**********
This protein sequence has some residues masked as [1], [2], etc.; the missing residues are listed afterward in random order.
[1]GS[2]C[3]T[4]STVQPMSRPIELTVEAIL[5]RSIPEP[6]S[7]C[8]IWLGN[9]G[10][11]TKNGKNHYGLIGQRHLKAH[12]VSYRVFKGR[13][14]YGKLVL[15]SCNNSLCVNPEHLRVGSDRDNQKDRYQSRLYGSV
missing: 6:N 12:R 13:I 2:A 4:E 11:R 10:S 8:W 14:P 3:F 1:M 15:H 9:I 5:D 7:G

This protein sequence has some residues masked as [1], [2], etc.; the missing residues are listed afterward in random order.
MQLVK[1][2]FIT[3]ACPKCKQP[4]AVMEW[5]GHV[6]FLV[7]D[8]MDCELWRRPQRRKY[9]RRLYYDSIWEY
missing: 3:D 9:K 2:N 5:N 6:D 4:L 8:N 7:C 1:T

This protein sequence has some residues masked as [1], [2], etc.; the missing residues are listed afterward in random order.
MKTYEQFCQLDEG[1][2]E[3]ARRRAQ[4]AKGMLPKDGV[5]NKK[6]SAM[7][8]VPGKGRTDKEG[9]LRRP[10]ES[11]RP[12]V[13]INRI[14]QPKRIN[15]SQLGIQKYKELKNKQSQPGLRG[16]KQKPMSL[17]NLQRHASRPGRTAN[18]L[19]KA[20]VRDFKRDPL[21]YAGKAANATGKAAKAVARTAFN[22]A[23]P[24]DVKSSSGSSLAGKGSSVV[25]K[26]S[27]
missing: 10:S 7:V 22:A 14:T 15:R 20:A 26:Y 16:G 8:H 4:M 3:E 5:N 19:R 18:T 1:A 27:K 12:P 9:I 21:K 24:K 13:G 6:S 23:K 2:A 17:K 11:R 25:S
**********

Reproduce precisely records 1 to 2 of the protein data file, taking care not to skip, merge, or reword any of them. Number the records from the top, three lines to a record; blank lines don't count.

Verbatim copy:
This protein sequence has some residues masked as [1], [2], etc.; the missing residues are listed afterward in random order.
[1]GS[2]C[3]T[4]STVQPMSRPIELTVEAIL[5]RSIPEP[6]S[7]C[8]IWLGN[9]G[10][11]TKNGKNHYGLIGQRHLKAH[12]VSYRVFKGR[13][14]YGKLVL[15]SCNNSLCVNPEHLRVGSDRDNQKDRYQSRLYGSV
missing: 6:N 12:R 13:I 2:A 4:E 11:R 10:S 8:W 14:P 3:F 1:M 15:H 9:I 5:D 7:G

This protein sequence has some residues masked as [1], [2], etc.; the missing residues are listed afterward in random order.
MQLVK[1][2]FIT[3]ACPKCKQP[4]AVMEW[5]GHV[6]FLV[7]D[8]MDCELWRRPQRRKY[9]RRLYYDSIWEY
missing: 3:D 9:K 2:N 5:N 6:D 4:L 8:N 7:C 1:T